Indiana’s athletic department announced furloughs and hour reductions as a means to offset losses from the COVID-19 pandemic.
In a Friday afternoon release, IU said the department’s staff, which includes coaches, will be taking at least one two-week, unpaid furlough between October 1, 2020, and June 30, 2021. Any coaching furloughs would have to be on a voluntary basis for contractural reasons.
Other staff members whose “positions have been most directly impacted by the lack of sporting events this fall” will have their work hours reduced to “either every other week (50%) or, in some cases, in full (100%),” the release said. That group does not include coaches.
“Due to the COVID-19 pandemic, IU Athletics has not participated in an intercollegiate athletic event in five and a half months, which necessitated tough decisions regarding our staff,” IU athletic director Scott Dolson said in a statement. “Throughout this process, we have prioritized our staff, and the decision to ask everyone to share the burden was made to minimize the number of employees who would be impacted to a much more significant degree.
“With that said, this remains a very difficult day for our entire IU Athletics family, who devote their time, efforts and energies to supporting our students and representing our department and Indiana University in a first-class way.”
While there is a possibility the Big Ten could kick off a football season in early 2021, or even possibly by Thanksgiving, according to a report from the Milwaukee Journal-Sentinel, going without a revenue-generating sport for a sustained period of time will hurt the bottomline. In the last fiscal year, IU football was responsible for bringing in $52.7 million in operating revenues, including $32.7 million from media rights and another $6.8 million in ticket sales.
In total, IU’s athletic department had revenues of $127.8 million in the 2019 fiscal year.
On top of the loss of a fall football season, Big Ten athletic departments and others were already suffering from the loss of last season’s NCAA men’s basketball tournament.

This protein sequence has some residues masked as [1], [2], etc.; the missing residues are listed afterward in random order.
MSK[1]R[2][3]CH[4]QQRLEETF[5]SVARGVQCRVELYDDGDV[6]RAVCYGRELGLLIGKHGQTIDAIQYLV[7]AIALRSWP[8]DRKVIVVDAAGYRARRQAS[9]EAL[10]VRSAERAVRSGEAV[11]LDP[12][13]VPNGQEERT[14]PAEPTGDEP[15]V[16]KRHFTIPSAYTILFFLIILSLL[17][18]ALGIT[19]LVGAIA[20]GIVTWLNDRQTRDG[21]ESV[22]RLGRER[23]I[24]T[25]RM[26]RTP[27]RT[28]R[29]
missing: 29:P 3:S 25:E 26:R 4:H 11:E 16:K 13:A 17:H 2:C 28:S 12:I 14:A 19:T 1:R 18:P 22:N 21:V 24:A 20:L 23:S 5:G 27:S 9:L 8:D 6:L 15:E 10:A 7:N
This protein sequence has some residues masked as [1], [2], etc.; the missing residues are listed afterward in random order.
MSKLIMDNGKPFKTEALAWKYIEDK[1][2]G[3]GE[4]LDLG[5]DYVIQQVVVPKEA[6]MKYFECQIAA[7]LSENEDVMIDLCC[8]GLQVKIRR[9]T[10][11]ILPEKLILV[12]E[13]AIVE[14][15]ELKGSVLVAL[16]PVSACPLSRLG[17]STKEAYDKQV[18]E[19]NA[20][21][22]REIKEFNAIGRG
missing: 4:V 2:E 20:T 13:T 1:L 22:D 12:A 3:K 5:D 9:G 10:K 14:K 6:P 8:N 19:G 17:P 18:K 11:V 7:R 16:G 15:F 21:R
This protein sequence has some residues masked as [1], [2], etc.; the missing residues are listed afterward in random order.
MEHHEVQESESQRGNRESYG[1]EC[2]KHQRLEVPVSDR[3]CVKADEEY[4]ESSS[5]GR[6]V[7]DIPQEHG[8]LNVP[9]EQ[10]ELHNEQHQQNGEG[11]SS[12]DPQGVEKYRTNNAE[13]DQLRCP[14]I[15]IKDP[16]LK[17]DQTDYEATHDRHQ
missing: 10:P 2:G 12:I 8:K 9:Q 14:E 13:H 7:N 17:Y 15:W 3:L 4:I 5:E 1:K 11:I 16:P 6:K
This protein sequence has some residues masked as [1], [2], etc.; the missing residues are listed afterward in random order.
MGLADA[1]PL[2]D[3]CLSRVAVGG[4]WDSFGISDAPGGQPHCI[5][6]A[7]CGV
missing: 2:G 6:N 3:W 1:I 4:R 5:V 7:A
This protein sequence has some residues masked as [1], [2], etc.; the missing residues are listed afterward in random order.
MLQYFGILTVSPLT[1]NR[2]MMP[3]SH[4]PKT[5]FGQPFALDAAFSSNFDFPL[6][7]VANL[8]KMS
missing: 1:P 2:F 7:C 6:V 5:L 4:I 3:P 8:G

In June, an internal memo from IU’s athletics leadership estimated the department needed to shed 10 percent of its expected costs — about $11.8 million — to offset a projected revenue shortfall. Around that time, IU instituted some initial cost-cutting measures, including freezes on bonus pay, salary increases, and hiring.
As part of that round, Dolson, IU football coach Tom Allen, and IU men’s basketball coach Archie Miller donated 10% of their salary back to the department, saving about $1 million. Also, as of Aug. 3, the athletic department was employing 26 fewer people than on that date in 2019, and, of those, 16 were full-time positions that would not be replaced.
Once the football season was postponed, IU, like every school without a source of athletics revenue, was forced to make deeper cuts. For instance, Purdue announced earlier this week it was instituting furloughs and eliminating positions. Pay cuts would be as high as 40%, and the department’s top earners — including its football and men’s and women’s basketball coaches and athletic director Mike Bobinski — would take a 20% cut in pay and forgo incentive compensation for a year.
IU may not be done cutting, though. The release referenced previous cost-saving measures, as well as the salary givebacks by Dolson, Miller, and Allen, and added, “IU Athletics is continuing to explore additional financial mitigation measures as well.”